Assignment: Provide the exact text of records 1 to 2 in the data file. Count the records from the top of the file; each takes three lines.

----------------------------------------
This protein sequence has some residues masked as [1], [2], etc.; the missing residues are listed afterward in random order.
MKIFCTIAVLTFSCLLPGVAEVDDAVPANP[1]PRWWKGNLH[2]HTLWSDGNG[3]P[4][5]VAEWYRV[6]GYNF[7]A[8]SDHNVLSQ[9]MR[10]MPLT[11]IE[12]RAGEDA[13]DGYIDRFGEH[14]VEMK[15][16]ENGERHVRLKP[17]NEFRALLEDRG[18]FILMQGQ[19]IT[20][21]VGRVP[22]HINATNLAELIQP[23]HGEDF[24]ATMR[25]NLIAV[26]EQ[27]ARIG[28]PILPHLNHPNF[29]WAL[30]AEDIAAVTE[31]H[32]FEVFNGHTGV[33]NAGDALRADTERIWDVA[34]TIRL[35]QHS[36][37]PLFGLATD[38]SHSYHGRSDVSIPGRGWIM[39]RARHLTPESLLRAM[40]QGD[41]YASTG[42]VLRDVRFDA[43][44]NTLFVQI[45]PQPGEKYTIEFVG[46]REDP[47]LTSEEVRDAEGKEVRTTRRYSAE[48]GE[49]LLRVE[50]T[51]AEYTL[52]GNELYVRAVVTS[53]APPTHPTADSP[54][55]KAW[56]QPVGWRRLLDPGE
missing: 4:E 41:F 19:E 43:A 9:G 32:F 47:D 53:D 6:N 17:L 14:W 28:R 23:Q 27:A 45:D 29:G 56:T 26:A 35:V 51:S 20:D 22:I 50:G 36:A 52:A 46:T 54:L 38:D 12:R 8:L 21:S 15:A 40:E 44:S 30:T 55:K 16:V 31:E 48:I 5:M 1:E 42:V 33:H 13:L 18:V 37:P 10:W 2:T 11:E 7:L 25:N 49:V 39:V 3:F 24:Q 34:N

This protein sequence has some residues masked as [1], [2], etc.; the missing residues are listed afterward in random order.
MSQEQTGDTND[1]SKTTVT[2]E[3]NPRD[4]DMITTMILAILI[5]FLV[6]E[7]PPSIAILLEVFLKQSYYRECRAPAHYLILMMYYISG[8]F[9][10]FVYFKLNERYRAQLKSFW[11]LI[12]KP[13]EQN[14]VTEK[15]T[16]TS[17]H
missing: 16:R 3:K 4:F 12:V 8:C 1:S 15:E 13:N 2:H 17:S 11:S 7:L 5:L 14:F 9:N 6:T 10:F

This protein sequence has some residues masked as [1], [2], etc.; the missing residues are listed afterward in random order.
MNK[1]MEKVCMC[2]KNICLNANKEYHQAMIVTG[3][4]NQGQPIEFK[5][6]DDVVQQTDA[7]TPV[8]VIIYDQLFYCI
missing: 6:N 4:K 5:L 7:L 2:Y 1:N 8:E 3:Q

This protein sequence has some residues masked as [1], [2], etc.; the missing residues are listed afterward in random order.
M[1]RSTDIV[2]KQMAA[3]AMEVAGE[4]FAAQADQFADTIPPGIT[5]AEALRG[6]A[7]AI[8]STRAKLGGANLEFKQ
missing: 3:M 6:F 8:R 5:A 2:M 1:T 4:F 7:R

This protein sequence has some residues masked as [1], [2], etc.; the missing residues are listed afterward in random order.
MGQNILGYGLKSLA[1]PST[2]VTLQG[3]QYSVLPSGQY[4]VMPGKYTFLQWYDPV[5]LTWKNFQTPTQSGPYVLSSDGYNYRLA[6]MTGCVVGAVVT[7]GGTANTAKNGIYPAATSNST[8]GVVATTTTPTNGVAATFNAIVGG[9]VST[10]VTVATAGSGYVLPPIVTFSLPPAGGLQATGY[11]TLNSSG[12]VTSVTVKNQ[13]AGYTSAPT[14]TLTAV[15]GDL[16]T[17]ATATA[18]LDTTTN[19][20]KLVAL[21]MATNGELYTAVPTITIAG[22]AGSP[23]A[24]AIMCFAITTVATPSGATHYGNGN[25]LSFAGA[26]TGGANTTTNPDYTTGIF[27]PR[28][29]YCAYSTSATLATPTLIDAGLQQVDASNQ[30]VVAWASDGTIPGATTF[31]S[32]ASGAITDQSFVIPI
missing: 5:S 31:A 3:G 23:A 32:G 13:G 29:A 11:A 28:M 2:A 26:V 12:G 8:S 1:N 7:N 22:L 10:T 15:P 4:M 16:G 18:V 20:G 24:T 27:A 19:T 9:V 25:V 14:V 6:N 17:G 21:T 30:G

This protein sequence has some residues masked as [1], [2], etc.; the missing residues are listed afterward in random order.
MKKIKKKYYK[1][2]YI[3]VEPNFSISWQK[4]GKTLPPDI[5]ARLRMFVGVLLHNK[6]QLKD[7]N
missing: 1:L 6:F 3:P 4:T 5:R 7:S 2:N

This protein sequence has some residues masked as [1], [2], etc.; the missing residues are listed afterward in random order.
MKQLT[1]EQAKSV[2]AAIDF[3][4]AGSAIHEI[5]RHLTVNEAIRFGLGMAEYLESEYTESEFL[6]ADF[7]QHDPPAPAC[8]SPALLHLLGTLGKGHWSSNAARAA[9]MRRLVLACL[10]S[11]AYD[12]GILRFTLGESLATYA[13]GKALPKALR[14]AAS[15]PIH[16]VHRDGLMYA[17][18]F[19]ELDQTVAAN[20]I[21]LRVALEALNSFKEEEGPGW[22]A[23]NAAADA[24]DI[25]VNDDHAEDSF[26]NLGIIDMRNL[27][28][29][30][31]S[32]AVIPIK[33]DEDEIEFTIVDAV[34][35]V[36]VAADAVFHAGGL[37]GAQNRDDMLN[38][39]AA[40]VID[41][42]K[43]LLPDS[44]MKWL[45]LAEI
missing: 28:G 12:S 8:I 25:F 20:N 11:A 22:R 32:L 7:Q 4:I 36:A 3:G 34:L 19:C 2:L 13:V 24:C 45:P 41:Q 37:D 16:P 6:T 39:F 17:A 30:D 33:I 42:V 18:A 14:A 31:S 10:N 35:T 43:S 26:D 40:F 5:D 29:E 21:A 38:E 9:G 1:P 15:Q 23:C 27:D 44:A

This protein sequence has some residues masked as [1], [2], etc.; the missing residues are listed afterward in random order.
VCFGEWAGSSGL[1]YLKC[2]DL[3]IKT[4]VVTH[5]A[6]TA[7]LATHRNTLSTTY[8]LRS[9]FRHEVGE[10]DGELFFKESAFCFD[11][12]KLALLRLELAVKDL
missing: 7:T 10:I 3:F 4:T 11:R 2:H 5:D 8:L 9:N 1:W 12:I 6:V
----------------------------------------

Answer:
This protein sequence has some residues masked as [1], [2], etc.; the missing residues are listed afterward in random order.
MKIFCTIAVLTFSCLLPGVAEVDDAVPANP[1]PRWWKGNLH[2]HTLWSDGNG[3]P[4][5]VAEWYRV[6]GYNF[7]A[8]SDHNVLSQ[9]MR[10]MPLT[11]IE[12]RAGEDA[13]DGYIDRFGEH[14]VEMK[15][16]ENGERHVRLKP[17]NEFRALLEDRG[18]FILMQGQ[19]IT[20][21]VGRVP[22]HINATNLAELIQP[23]HGEDF[24]ATMR[25]NLIAV[26]EQ[27]ARIG[28]PILPHLNHPNF[29]WAL[30]AEDIAAVTE[31]H[32]FEVFNGHTGV[33]NAGDALRADTERIWDVA[34]TIRL[35]QHS[36][37]PLFGLATD[38]SHSYHGRSDVSIPGRGWIM[39]RARHLTPESLLRAM[40]QGD[41]YASTG[42]VLRDVRFDA[43][44]NTLFVQI[45]PQPGEKYTIEFVG[46]REDP[47]LTSEEVRDAEGKEVRTTRRYSAE[48]GE[49]LLRVE[50]T[51]AEYTL[52]GNELYVRAVVTS[53]APPTHPTADSP[54][55]KAW[56]QPVGWRRLLDPGE
missing: 4:E 41:F 19:E 43:A 9:G 32:F 47:D 53:D 6:N 17:L 14:W 28:R 23:Q 27:A 45:D 29:G 56:T 26:A 35:V 51:S 20:D 22:I 50:G 36:A 52:A 46:T 54:L 38:D 12:R 8:L 21:S 15:A 40:E 44:S 30:T 55:K 16:V 31:E 48:I 5:M 1:E 42:V 33:H 13:L 18:V 37:P 10:W 2:T 11:E 7:L 25:N 49:V 39:V 3:F 24:Q 34:N

This protein sequence has some residues masked as [1], [2], etc.; the missing residues are listed afterward in random order.
MSQEQTGDTND[1]SKTTVT[2]E[3]NPRD[4]DMITTMILAILI[5]FLV[6]E[7]PPSIAILLEVFLKQSYYRECRAPAHYLILMMYYISG[8]F[9][10]FVYFKLNERYRAQLKSFW[11]LI[12]KP[13]EQN[14]VTEK[15]T[16]TS[17]H
missing: 16:R 3:K 4:F 12:V 8:C 1:S 15:E 13:N 2:H 17:S 11:S 7:L 5:L 14:F 9:N 6:T 10:F